Gone Fishing: A Novel in Verse by Tamara Wissinger
Nine-year-old Sam loves fishing with his dad. But when his pesky little sister horns in on their fishing trip, he is none too pleased. This book is told in many different types of poems from Sam and his sister's point of view, making it a fun read, especially for transitional readers. It also includes a primer at the back of the book on rhyme, poetry techniques, rhythm, stanzas, and poetic forms.
Inside Out and Back Again by Thanhha Lai
A young Vietnamese girl chronicles her life-changing year of 1975, when she, her mother, and her brothers leave Vietnam, travel to the United States, and start a new life in Alabama. A Newbery Honor Book and National Book Award Winner for Young People.
Like Pickle Juice on a Burgerby Julie Sternberg
When nine-year-old Eleanor's beloved babysitter Bibi moves away to care for her ailing father, Eleanor must spend the summer adjusting to a new babysitter while mourning the loss of her old one. This book will serve as a good title to share with children who must say good-bye to a favorite babysitter.
Love That Dog by Sharon Creech
Jack DOES NOT like poetry. In fact, he doesn't want to write a poem for his class assignment. But then he comes to love poetry through a personal understanding of what different famous poems mean to him. Then he surprises himself by writing his own inspired poem.
Out of the Dust by Karen Hesse
Billie Jo relates the hardships of living on her family's wheat farm in Oklahoma during the dust bowl years of The Great Depression. This won the 1998 Newbery Award.
Turning 15 on the Road to Freedom: My Story of the 1965 Selma Voting Rights March by Lynda Blackman Lowery (Young Adult Non-Fiction)
This 50th-anniversary tribute shares the story of the youngest person to complete the momentous Selma to Montgomery March, describing her frequent imprisonments for her participation in nonviolent demonstrations and how she felt about her involvement in historic Civil Rights events, all while she turned 15 years old during the march.
Witness by Karen Hesse
A series of poems express the views of various people in a small Vermont town, including a young black girl and a young Jewish girl, during the early 1920's when the Ku Klux Klan is trying to infiltrate the town. I also highly recommend listening to this on audio as listeners can pick up on the multiple voices, views of point, and the personalities of each character during this haunting time in U.S. history.
Calling All Future
engineers and mathematicians ages 5 and up!
in at the Library Puett Room April 24 from 1:30-3 p.m. to work on your LEGO®creations
with Master builder Blair Archer. Blair will provide his expertise and building challenges for all. Don't forget to give our
race track a spin with your wheeled designs. We’ll supply the
building blocks; you bring your creativity.
The Friends of the Tigard Library are holding their annual used book sale in the Burgess Community Room April 22-24, 2016. Come early to get some amazing bargain books at great prices. Plus, if you visit the Circulation Desk inside the library, you can pick up a 50 cent off coupon good on your purchase! Here's the dates and times:
In this a month of poetry
We celebrate many an honoree
OK. I was planning to write this whole post in verse, but it turns out I'm not that talented. Poetry is hard, y'all! Though certainly inspirational. We've all opened books to find chapter headings that quote the lines of poets both well known and obscure. There's also a few gems in which poetic threads run throughout, thematically tying novels together. I've put up a display in the Young Adult Room with a few fabulous teen books and the poems that shape and inspire them. One of my faves is Lips Touch by Laini Taylor. This National Book Award honoree features three short stories, one of which was inspired by Christina Rossetti's amazing "Goblin Market," in which two sisters are tempted by goblin men selling irresistibly delicious fruit that will cause the consumer to waste away. Why? Who knows. Goblins are like that. Here's an excerpt of the poem:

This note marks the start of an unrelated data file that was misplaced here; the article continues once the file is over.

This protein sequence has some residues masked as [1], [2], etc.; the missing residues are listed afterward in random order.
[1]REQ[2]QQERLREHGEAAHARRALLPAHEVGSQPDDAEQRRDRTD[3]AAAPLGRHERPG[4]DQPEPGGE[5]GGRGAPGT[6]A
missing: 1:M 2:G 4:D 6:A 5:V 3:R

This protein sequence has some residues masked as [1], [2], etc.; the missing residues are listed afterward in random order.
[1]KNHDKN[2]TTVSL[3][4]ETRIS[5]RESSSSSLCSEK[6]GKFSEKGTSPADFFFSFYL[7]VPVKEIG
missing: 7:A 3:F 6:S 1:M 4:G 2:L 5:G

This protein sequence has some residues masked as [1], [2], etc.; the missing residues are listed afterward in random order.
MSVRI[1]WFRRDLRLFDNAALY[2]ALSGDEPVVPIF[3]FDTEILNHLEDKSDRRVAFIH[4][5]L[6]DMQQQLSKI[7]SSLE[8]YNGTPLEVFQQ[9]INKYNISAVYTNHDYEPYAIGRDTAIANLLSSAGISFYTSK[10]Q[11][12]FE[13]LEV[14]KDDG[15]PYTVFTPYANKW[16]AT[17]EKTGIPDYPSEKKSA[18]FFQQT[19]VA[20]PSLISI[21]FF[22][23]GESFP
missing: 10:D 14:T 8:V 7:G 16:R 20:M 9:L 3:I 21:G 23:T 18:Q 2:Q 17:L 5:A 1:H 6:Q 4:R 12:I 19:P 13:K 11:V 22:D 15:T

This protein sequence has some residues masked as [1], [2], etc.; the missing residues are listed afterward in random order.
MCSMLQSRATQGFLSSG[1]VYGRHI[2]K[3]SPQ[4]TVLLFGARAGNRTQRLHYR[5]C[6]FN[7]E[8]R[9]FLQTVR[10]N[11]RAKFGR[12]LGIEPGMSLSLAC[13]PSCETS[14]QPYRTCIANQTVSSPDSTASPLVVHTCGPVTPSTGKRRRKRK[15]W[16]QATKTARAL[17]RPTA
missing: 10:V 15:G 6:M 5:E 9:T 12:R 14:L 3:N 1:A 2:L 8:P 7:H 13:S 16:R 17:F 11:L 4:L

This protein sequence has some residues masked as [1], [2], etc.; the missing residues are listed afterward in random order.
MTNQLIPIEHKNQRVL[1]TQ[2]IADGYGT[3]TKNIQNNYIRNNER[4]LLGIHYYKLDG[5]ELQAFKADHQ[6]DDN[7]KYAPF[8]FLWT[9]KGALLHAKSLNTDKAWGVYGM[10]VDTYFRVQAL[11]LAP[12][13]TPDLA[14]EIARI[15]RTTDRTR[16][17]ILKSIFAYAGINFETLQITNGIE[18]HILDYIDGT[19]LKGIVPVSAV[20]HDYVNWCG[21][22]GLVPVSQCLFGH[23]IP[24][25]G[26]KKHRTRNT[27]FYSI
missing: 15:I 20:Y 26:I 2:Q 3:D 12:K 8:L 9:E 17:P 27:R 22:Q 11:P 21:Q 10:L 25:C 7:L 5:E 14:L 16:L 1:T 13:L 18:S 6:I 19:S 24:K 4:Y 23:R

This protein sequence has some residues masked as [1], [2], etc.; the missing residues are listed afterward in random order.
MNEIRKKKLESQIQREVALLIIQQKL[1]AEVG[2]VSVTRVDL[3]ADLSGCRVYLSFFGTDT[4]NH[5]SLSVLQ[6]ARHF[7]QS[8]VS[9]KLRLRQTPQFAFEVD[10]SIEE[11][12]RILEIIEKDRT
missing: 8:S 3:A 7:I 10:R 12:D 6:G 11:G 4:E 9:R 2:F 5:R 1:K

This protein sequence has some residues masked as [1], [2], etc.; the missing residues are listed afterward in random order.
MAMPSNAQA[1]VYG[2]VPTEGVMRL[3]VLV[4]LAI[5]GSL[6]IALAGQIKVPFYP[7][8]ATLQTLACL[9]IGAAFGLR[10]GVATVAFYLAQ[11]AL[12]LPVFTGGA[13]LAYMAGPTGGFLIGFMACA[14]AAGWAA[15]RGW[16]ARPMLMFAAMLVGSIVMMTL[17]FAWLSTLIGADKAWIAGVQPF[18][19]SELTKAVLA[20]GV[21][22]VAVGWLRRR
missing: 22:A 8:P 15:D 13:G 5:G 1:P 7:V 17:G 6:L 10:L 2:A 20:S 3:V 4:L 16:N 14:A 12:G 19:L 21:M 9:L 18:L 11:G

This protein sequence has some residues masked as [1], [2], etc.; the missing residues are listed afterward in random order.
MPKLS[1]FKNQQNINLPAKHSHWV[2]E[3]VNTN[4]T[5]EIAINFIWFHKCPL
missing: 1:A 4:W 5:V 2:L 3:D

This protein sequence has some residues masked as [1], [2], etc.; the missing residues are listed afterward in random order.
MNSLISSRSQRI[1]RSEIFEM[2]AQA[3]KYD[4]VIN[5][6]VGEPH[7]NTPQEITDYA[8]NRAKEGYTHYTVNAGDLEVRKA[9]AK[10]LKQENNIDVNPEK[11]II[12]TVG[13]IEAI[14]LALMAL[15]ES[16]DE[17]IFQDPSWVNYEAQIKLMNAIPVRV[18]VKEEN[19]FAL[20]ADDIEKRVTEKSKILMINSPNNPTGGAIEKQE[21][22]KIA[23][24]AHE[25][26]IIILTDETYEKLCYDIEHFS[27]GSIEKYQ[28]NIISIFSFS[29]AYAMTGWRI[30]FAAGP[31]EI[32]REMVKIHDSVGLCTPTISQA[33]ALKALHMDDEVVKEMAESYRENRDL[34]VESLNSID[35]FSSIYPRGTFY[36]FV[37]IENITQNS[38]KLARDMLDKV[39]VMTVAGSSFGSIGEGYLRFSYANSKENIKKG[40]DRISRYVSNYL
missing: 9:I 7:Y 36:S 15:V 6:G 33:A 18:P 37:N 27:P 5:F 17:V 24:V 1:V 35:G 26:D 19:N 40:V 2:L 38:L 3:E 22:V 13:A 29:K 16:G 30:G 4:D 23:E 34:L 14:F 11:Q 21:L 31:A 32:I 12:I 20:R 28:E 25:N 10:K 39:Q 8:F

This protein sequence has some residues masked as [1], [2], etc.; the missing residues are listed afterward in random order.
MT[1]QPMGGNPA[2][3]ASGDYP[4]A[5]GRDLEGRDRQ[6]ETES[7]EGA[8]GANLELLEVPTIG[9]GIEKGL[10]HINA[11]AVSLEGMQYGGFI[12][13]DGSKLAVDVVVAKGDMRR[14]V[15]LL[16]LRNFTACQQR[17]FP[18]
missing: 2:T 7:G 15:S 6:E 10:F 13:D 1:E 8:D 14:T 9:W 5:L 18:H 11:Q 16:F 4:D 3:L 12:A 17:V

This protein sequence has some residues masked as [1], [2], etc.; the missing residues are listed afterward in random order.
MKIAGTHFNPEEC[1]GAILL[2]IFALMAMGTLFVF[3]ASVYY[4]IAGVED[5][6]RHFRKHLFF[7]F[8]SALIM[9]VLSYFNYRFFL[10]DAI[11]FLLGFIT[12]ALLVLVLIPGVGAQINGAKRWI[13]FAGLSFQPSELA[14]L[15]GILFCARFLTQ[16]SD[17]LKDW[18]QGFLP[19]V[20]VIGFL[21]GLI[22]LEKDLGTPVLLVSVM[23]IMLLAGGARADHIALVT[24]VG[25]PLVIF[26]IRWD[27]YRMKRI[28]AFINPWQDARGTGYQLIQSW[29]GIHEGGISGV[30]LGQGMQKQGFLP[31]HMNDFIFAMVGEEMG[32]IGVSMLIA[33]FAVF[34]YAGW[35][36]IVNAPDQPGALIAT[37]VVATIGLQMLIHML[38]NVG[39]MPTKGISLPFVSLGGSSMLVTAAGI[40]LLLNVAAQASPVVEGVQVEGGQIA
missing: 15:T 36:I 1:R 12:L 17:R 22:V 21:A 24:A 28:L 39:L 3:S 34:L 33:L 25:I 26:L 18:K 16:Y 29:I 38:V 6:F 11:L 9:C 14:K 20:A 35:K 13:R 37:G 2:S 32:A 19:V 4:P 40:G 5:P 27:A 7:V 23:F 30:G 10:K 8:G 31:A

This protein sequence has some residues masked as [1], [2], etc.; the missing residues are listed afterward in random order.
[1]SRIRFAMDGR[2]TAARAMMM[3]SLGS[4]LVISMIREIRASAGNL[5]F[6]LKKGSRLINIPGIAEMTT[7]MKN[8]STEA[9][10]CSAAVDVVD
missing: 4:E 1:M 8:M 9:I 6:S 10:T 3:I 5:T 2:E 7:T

School's out on Friday April 15th! So stop by the library 2-3 p.m. to help beautify the library's courtyard! Every year, this annual living floral display cheers patrons of all ages during the spring and summer months.
Each child who plants an annual in a courtyard planter will get to write their name on a marker stick and place it into the soil to mark the spot to remember where they planed their plant. Then they can come back later in the season and see how much their plant has grown!
After planting a flower, kids can plant bush bean and dwarf sunflower seeds to take home and watch grow. They'll also be able to make small garden art using special craft foil.
Finally, a story time for working families! For those who cannot make it to story time during the weekdays, we are excited to announce that we will be holding a special series of story times for all ages on Saturdays at 10:30 in the Puett Room. Bring the whole family to enjoy:
Come Journey with us to discover one of the most beautiful stories ever told. Join Belle and the Beast as they tell their tale. Belle is a young woman who knows not to judge a book by its cover and with that falls in love unexpectantly with the Beast. Together they open each others eyes to understanding, patience and standing up for the one you love.
Prince and Princessy attire is optional.
WHEN: Tuesday April 12, 2016, 6:30 p.m.
WHERE: Burgess Community Room
WHO: All princess and princesses NOTE: Cinderella & Prince Charming who were originally scheduled for this date have had to cancel. Beauty & The Beast will be taking their place.
Starting and ending with a bird "poking / a tiny hole / through the edge of winter" on the vernal equinox, readers can feel the taste, sights, sounds and smells of the four seasons through experiences of a small girl interacting with nature.
Travel to some amazing American landmarks and meet some talented American poets all without leaving your favorite reading spot. You may come away with an idea for a new family vacation destination or a new favorite writer!
Daily joys, annoyances, hopes, and fears are brought to life through witty poems and the humorous illustrations of Lee White. My favorite, "Places I'd Like If..." explores the places a kid would like to visit if it weren't for all the scary stuff that can happen. "How soft and rainy woodland feels, / If bears did not eat kids for meals, / I'd like forests."